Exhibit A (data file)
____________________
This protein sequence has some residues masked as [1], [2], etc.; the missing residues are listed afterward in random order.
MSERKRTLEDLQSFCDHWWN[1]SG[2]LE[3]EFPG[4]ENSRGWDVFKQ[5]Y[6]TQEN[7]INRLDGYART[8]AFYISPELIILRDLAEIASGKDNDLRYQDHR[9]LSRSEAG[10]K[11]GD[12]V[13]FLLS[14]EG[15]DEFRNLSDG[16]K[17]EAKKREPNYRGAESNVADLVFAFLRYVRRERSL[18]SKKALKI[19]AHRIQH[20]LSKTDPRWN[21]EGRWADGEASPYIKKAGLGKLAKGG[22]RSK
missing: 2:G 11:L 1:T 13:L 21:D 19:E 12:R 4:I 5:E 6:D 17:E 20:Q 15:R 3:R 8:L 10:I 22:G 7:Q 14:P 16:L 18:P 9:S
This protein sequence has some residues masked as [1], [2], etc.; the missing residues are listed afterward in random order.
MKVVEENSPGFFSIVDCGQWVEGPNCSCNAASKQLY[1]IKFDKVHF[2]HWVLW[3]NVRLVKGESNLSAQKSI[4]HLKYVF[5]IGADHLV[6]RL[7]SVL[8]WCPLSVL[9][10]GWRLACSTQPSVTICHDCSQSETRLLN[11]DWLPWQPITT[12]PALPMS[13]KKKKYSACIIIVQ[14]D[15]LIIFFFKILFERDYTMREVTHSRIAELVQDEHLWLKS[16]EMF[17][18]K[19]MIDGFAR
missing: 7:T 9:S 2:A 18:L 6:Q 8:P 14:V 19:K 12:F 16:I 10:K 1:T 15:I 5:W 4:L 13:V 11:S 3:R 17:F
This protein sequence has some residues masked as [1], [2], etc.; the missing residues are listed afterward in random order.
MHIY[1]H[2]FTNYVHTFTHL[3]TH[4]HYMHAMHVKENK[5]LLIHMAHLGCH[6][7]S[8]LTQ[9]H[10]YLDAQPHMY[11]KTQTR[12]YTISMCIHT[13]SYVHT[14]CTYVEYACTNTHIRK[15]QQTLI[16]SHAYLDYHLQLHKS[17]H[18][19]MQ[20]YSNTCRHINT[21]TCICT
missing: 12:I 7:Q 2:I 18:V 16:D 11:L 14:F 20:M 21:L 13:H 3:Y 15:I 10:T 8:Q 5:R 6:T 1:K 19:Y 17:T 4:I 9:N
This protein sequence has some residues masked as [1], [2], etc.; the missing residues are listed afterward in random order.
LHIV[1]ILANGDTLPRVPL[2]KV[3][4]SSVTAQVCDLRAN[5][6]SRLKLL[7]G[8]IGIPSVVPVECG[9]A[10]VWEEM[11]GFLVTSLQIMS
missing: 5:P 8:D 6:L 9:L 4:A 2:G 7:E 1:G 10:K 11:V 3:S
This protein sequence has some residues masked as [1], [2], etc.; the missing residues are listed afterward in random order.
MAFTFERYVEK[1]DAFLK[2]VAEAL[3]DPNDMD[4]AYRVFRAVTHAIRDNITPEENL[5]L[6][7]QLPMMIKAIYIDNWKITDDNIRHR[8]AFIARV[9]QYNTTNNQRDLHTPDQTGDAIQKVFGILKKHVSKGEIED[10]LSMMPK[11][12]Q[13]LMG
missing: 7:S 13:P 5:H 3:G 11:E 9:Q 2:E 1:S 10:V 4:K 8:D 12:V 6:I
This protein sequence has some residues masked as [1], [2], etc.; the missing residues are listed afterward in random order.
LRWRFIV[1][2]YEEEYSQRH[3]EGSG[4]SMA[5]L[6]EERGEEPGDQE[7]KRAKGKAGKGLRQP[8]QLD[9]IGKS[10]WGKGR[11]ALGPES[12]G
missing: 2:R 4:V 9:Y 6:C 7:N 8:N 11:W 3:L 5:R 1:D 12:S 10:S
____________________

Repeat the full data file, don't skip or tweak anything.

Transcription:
This protein sequence has some residues masked as [1], [2], etc.; the missing residues are listed afterward in random order.
MSERKRTLEDLQSFCDHWWN[1]SG[2]LE[3]EFPG[4]ENSRGWDVFKQ[5]Y[6]TQEN[7]INRLDGYART[8]AFYISPELIILRDLAEIASGKDNDLRYQDHR[9]LSRSEAG[10]K[11]GD[12]V[13]FLLS[14]EG[15]DEFRNLSDG[16]K[17]EAKKREPNYRGAESNVADLVFAFLRYVRRERSL[18]SKKALKI[19]AHRIQH[20]LSKTDPRWN[21]EGRWADGEASPYIKKAGLGKLAKGG[22]RSK
missing: 2:G 11:L 1:T 13:L 21:D 19:E 12:R 4:I 5:E 6:D 17:E 20:Q 15:R 3:R 8:L 10:I 22:G 7:Q 14:P 16:L 18:P 9:S
This protein sequence has some residues masked as [1], [2], etc.; the missing residues are listed afterward in random order.
MKVVEENSPGFFSIVDCGQWVEGPNCSCNAASKQLY[1]IKFDKVHF[2]HWVLW[3]NVRLVKGESNLSAQKSI[4]HLKYVF[5]IGADHLV[6]RL[7]SVL[8]WCPLSVL[9][10]GWRLACSTQPSVTICHDCSQSETRLLN[11]DWLPWQPITT[12]PALPMS[13]KKKKYSACIIIVQ[14]D[15]LIIFFFKILFERDYTMREVTHSRIAELVQDEHLWLKS[16]EMF[17][18]K[19]MIDGFAR
missing: 7:T 9:S 2:A 18:L 6:Q 8:P 14:V 19:K 12:F 16:I 10:K 1:T 15:I 5:W 4:L 13:V 11:S 3:R 17:F
This protein sequence has some residues masked as [1], [2], etc.; the missing residues are listed afterward in random order.
MHIY[1]H[2]FTNYVHTFTHL[3]TH[4]HYMHAMHVKENK[5]LLIHMAHLGCH[6][7]S[8]LTQ[9]H[10]YLDAQPHMY[11]KTQTR[12]YTISMCIHT[13]SYVHT[14]CTYVEYACTNTHIRK[15]QQTLI[16]SHAYLDYHLQLHKS[17]H[18][19]MQ[20]YSNTCRHINT[21]TCICT
missing: 12:I 7:Q 2:I 18:V 16:D 11:L 14:F 20:M 21:L 13:H 3:Y 15:I 10:T 8:Q 5:R 6:T 1:K 19:Y 17:T 4:I 9:N
This protein sequence has some residues masked as [1], [2], etc.; the missing residues are listed afterward in random order.
LHIV[1]ILANGDTLPRVPL[2]KV[3][4]SSVTAQVCDLRAN[5][6]SRLKLL[7]G[8]IGIPSVVPVECG[9]A[10]VWEEM[11]GFLVTSLQIMS
missing: 5:P 8:D 6:L 9:L 4:A 2:G 7:E 1:G 10:K 11:V 3:S
This protein sequence has some residues masked as [1], [2], etc.; the missing residues are listed afterward in random order.
MAFTFERYVEK[1]DAFLK[2]VAEAL[3]DPNDMD[4]AYRVFRAVTHAIRDNITPEENL[5]L[6][7]QLPMMIKAIYIDNWKITDDNIRHR[8]AFIARV[9]QYNTTNNQRDLHTPDQTGDAIQKVFGILKKHVSKGEIED[10]LSMMPK[11][12]Q[13]LMG
missing: 7:S 13:P 5:H 3:G 11:E 9:Q 2:E 1:S 10:V 4:K 8:D 12:V 6:I
This protein sequence has some residues masked as [1], [2], etc.; the missing residues are listed afterward in random order.
LRWRFIV[1][2]YEEEYSQRH[3]EGSG[4]SMA[5]L[6]EERGEEPGDQE[7]KRAKGKAGKGLRQP[8]QLD[9]IGKS[10]WGKGR[11]ALGPES[12]G
missing: 2:R 4:V 9:Y 6:C 7:N 8:N 11:W 3:L 5:R 1:D 12:S 10:S